Lunch with friends, withdrawal, $100  # 065 Skip for now # 068 One way to implement the program is to use default hash value of 0: def f(sentence) hash = Hash.new(0) sentence.each_char do |ch| hash[ch] += 1 end hash end puts f('quick brown fox jumps over the lazy dog').inspect  Another is to use Array#tally method (Ruby 2.7.0+) def f(sentence) sentence.split('').tally end puts f('quick brown fox jumps over the lazy dog').inspect  The output is the same: {"q"=>1, "u"=>2, "i"=>1, "c"=>1, "k"=>1, " "=>7, "b"=>1, "r"=>2, "o"=>4, "w"=>1, "n"=>1, "f"=>1, "x"=>1, "j"=>1, "m"=>1, "p"=>1, "s"=>1, "v"=>1, "e"=>2, "t"=>1, "h"=>1, "l"=>1, "a"=>1, "z"=>1, "y"=>1, "d"=>1, "g"=>1}  E.g. there are four “o” letters in the sentence above and 7 spaces. # 069 Skip for now # 070 ### Exercise 1 Here is how the program can be optimized. Look for “OPTIMIZATION” comment in 2 places below: # Import namespace below, because "set" # is not imported by default. require 'set' # The main that accepts a string (sentence). def f(str) # Create set instance set = Set.new # Iterate over each character in a string str.each_char do |c| # Only if character is greater than "a" and less than "z" # (ignore other characters) if c >= 'a' && c <= 'z' # Add to set set.add(c) end # OPTIMIZATION: return immediately, # no need to scan the rest of the string return true if set.size == 26 end false # OPTIMIZATION: we know that set size is not 26 end # prints true, because we use all letters of English # alphabet in the following sentence puts f('quick brown fox jumps over the lazy dog')  ### Exercise 2 No need for a solution (“try to implement yourself”). # 071 Skip for now # 073 The first block has books defined as array independent objects, like: books = [ { ... }, { ... }, { ... } ]  Since books are represented as array, the order is always guaranteed. However, if we want to find a book by its id, we’ll need to scan the entire array and compare ids one by one. Imagine we have 1 million books defined the following way: books = [ { isbn: '9783161484100', ... }, # 1st book { isbn: '8372684193990', ... }, # 2nd book ... { isbn: '0388819938812', ... } # 1.000.000th book ]  This data has sequential nature, and looking up an object takes linear time - in other words, the only way to go is to iterate and compare isbn to get the right one. However, when books are represented as hash (second block), ids are the hash key. There is no specific order (well, in Ruby language there is an order for convenience, but normally hash data structure has no order), but knowing how hashes work allows us to do quick search in constant time. We do not explain how exactly hashes achieve this performance, it’s not the purpose of this book. However, we highly encourage to read up on that, the algorithm is simple enough and quite interesting. # 075 Skip for now # 076 class Robot # Accessors, so we can access coordinates from the outside attr_accessor :x, :y # Constructor, accepts hash. If not specified, empty hash will be used. # In hash we expect two parameters: initial coordinates of the robot. # If not specified, will equal to zero by default. def initialize(options={}) @x = options[:x] || 0 @y = options[:y] || 0 @num = options[:num] || 0 end def right return if @num.even? self.x += 1 end def left return if @num.even? self.x -= 1 end def up return if @num.odd? self.y += 1 end def down return if @num.odd? self.y -= 1 end end # Commander is something that moves a robot. class Commander # Issue a command to move a robot. Accepts robot object # and sends it a random command. def move(who) m = [:right, :left, :up, :down].sample who.send(m) end end # Create commander object, we'll have only one commander # in this example. commander = Commander.new # Array of ten robots, each robot has its own number from 0 to 9. arr = [] 10.times do |num| arr << Robot.new(num: num) end # Infinite loop (hit ^C to stop the loop) loop do # Tricky way to clear the screen puts "\e[H\e[2J" # Draw the grid. It starts with -30 to 30 by X, # and from 12 to -12 by Y (12).downto(-12) do |y| (-30).upto(30) do |x| # Check if we have a robot with X and Y coordinates found = arr.any? { |robot| robot.x == x && robot.y == y } # Draw star if a robot was found. Dot otherwise. if found print '*' else print '.' end end # Move to the next line on the screen. puts end # Move each robot randomly. arr.each do |robot| commander.move(robot) end # Wait for half a second. sleep 0.5 end  # 077 ### Exercise 1 No need for a solution ### Exercise 2 class Robot # Accessors, so we can access coordinates from outside attr_accessor :x, :y # Constructor, accepts hash. If hash not specified, empty is used. # We expect two parameters in hash: initial robot coordinates; # if not specified, both will equal to zero. def initialize(options={}) @x = options[:x] || 0 @y = options[:y] || 0 end def right self.x += 1 end def left self.x -= 1 end def up self.y += 1 end def down self.y -= 1 end # New method, just a symbol we use for robots. def label '*' end end # Dog class has the similar interface, some methods are empty below. class Dog # Accessors, so we can access coordinates from outside attr_accessor :x, :y # Constructor, accepts hash. If hash not specified, empty is used. # We expect two parameters in hash: initial dog coordinates; # if not specified, both will equal to zero. def initialize(options={}) @x = options[:x] || 0 @y = options[:y] || 0 end def right self.x += 1 end # Empty method, but it exists. When called does nothing. We need it # to avoid "missing method" error. def left end # Another empty method. def up end def down self.y -= 1 end # New method, just a symbol we use for robots. def label '@' end end # Comander class sends commands and moves robots and dogs. # Note that THIS CLASS IS EXACTLY THE SAME AS IN PREVIOUS EXAMPLE. class Commander # Send command to move an object. Method accept object and sends # it a random command. def move(who) m = [:right, :left, :up, :down].sample # Polymorphism is happening here! We're sending command, # but we're unaware of receiver! who.send(m) end end # Create commander object. There is going to be only one commander. commander = Commander.new # Array of 10 robots and... arr = Array.new(10) { Robot.new } # ...one dog. Since dog implements the same interface, all objects # in array will be kinda same. arr.push(Dog.new(x: -12, y: 12)) arr.push(Dog.new(x: -12, y: 12)) # ADDING ONE MORE DOG arr.push(Dog.new(x: -12, y: 12)) # AND ONE MORE arr.push(Dog.new(x: -12, y: 12)) # AND ONE MORE # Infinite loop goes here (press ^C to stop) loop do # Tricky way to clear the screen puts "\e[H\e[2J" # Draw the grid. It goes from -12 to 12 by X, and 12 to -12 by Y. (12).downto(-12) do |y| (-12).upto(12) do |x| # Check if we have somebody with "x" and "y" coordinates. somebody = arr.find { |somebody| somebody.x == x && somebody.y == y } # Print label if somebody present. Print dot otherwise. if somebody # POLYMORPHISM GOES HERE. # We print "*" or "@", but we don't know what it is exactly, # and we don't have to know. print somebody.label else print '.' end end # Go to the next line. puts end # Hit check. If both objects have the same coordinates and their # labels aren't equal, then we assume that a robot caught the dog. game_over = arr.combination(2).any? do |a, b| a.x == b.x && \ a.y == b.y && \ a.label != b.label end if game_over puts 'Game over' exit end # Move each object in random order. arr.each do |somebody| # Call move method. Code is the same as in previous example. # Commander doesn't know about the object type. commander.move(somebody) end # Sleep for half a second. sleep 0.5 end  ### Exercise 3 The program below has 4 dogs and 2 robots on a battlefield. The game speed has been increased (see the last line), but it’s not necessary. class Robot # Accessors, so we can access coordinates from outside attr_accessor :x, :y # Constructor, accepts hash. If hash not specified, empty is used. # We expect two parameters in hash: initial robot coordinates; # if not specified, both will equal to zero. def initialize(options={}) @x = options[:x] || 0 @y = options[:y] || 0 end def right self.x += 1 end def left self.x -= 1 end def up self.y += 1 end def down self.y -= 1 end # New method, just a symbol we use for robots. def label '*' end end # Dog class has the similar interface, some methods are empty below. class Dog # Accessors, so we can access coordinates from outside attr_accessor :x, :y # Constructor, accepts hash. If hash not specified, empty is used. # We expect two parameters in hash: initial dog coordinates; # if not specified, both will equal to zero. def initialize(options={}) @x = options[:x] || 0 @y = options[:y] || 0 end def right self.x += 1 end # Empty method, but it exists. When called does nothing. We need it # to avoid "missing method" error. def left end # Another empty method. def up end def down self.y -= 1 end # New method, just a symbol we use for robots. def label '@' end end # Comander class sends commands and moves robots and dogs. # Note that THIS CLASS IS EXACTLY THE SAME AS IN PREVIOUS EXAMPLE. class Commander # Send command to move an object. Method accept object and sends # it a random command. def move(who) m = [:right, :left, :up, :down].sample # Polymorphism is happening here! We're sending command, # but we're unaware of receiver! who.send(m) end end # Create commander object. There is going to be only one commander. commander = Commander.new # Array of 10 robots and... arr = Array.new(2) { Robot.new } # ...one dog. Since dog implements the same interface, all objects # in array will be kinda same. arr.push(Dog.new(x: -12, y: 12)) arr.push(Dog.new(x: -12, y: 12)) # ADDING ONE MORE DOG arr.push(Dog.new(x: -12, y: 12)) # AND ONE MORE arr.push(Dog.new(x: -12, y: 12)) # AND ONE MORE # Infinite loop goes here (press ^C to stop) loop do # Tricky way to clear the screen puts "\e[H\e[2J" # Draw the grid. It goes from -12 to 12 by X, and 12 to -12 by Y. (12).downto(-12) do |y| (-12).upto(12) do |x| # Check if we have somebody with "x" and "y" coordinates. somebody = arr.find { |somebody| somebody.x == x && somebody.y == y } # Print label if somebody present. Print dot otherwise. if somebody # POLYMORPHISM GOES HERE. # We print "*" or "@", but we don't know what it is exactly, # and we don't have to know. print somebody.label else print '.' end end # Go to the next line. puts end # Hit check. If both objects have the same coordinates and their # labels aren't equal, then we assume that a robot caught the dog. game_over = arr.combination(2).any? do |a, b| a.x == b.x && \ a.y == b.y && \ a.label != b.label end # Check if all dogs reach the bottom right corner dogs_win = arr \ .select { |player| player.label == '@' } \ .all? { |dog| dog.x >= 12 || dog.y <= -12 } if game_over puts 'Game over' exit end if dogs_win puts 'Dogs win!' exit end # Move each object in random order. arr.each do |somebody| # Call move method. Code is the same as in previous example. # Commander doesn't know about the object type. commander.move(somebody) end # Sleep for a fraction of a second. sleep 0.01 end  # 080 No need for a solution (solution is inline). # 087 Skip for now # 091 ### Exercise 1 The answer to the question: test is going to fail ### Exercise 2 The ./spec/shipment_spec.rb can look like: require './lib/shipment' describe Shipment do it 'should calculate shipment with only one item' do expect(Shipment.total_weight(soccer_ball_count: 1)).to eq(439) expect(Shipment.total_weight(tennis_ball_count: 1)).to eq(87) expect(Shipment.total_weight(golf_ball_count: 1)).to eq(74) end it 'should calculate shipment with multiple items' do expect( Shipment.total_weight(soccer_ball_count: 3, tennis_ball_count: 2, golf_ball_count: 1) ).to eq(1420) end it 'should raise error when no options provided' do expect { Shipment.total_weight }.to raise_error("Can't calculate weight with empty options") end end  Output: $ rspec -f d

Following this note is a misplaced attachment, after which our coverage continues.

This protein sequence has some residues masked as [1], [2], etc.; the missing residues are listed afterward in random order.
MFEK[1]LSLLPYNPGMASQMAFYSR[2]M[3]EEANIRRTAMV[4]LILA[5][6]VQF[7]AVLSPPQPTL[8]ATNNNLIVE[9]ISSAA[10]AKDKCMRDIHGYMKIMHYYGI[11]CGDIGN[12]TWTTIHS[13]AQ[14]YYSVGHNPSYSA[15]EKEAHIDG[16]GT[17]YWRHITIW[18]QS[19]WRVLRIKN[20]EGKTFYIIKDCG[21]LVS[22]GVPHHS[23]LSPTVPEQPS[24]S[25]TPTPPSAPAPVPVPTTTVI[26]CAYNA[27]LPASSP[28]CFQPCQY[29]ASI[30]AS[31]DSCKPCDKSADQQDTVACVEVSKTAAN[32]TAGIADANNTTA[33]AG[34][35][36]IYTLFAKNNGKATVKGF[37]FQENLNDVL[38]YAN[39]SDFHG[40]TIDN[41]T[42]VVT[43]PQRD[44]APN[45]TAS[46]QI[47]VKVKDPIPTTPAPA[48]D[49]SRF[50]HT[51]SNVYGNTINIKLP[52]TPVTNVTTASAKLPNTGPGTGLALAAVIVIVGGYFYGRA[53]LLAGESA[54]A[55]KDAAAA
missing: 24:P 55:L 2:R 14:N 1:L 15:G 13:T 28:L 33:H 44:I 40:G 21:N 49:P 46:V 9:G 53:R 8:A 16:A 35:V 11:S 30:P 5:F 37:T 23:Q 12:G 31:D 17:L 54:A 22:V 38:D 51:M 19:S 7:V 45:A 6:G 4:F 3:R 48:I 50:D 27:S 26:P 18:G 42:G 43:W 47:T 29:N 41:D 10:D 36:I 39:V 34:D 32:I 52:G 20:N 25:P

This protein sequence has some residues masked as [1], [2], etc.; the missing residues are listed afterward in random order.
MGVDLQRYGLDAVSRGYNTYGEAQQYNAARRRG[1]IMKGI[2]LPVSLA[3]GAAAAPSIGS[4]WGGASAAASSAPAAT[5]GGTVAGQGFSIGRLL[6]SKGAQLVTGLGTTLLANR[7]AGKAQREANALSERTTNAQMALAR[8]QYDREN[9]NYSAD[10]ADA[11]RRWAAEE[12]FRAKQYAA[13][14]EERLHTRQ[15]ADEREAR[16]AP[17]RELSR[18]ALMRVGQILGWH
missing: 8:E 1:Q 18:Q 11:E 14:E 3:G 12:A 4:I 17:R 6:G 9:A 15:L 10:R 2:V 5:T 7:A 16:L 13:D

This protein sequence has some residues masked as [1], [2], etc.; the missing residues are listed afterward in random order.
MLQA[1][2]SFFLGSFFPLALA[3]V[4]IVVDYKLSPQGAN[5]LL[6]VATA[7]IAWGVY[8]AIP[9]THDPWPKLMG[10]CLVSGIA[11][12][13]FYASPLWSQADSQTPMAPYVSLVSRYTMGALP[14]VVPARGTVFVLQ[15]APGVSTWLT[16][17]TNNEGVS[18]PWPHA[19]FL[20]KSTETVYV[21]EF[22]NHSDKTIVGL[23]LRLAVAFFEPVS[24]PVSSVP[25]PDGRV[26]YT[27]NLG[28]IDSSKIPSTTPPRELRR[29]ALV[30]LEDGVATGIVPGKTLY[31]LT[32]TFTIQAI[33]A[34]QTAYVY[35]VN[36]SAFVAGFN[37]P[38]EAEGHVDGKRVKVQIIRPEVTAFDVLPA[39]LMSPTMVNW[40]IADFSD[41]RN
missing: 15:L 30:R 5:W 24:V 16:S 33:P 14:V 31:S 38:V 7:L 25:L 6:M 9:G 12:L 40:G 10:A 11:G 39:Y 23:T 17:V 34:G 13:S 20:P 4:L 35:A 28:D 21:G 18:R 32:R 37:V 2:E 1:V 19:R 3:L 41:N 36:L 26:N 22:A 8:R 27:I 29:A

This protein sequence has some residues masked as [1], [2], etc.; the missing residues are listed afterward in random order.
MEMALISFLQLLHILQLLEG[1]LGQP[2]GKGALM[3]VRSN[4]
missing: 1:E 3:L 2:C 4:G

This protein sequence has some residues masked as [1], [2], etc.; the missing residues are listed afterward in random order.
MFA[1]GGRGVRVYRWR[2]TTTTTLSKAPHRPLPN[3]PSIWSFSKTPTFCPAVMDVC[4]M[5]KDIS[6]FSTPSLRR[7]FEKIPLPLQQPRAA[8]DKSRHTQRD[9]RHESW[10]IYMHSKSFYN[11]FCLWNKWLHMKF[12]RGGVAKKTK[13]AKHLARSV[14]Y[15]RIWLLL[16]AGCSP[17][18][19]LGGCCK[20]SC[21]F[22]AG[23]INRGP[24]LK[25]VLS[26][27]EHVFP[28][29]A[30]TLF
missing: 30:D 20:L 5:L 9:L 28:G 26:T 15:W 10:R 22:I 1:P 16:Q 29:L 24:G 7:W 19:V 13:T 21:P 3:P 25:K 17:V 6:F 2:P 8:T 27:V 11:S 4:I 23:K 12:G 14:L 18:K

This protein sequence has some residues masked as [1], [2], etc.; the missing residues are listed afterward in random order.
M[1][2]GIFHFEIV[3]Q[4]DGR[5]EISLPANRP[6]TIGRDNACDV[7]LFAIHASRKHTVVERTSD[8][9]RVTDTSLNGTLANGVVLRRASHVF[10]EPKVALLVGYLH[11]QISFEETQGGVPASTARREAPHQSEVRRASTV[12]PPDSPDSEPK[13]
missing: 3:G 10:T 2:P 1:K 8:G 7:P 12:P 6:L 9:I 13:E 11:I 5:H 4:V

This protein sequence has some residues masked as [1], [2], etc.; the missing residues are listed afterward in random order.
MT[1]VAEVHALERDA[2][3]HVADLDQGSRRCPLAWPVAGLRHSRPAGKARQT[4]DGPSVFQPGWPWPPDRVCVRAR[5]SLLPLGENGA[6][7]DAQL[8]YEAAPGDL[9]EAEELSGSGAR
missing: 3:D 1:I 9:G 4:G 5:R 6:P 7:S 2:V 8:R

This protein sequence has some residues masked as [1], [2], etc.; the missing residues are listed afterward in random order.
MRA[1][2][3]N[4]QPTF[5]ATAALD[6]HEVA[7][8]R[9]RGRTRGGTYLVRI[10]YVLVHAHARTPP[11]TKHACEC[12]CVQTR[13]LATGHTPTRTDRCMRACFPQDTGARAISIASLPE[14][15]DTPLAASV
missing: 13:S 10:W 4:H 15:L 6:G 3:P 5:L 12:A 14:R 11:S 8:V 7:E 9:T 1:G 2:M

Shipment
should calculate shipment with only one item
should calculate shipment with multiple items
should raise error when no options provided

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3 examples, 0 failures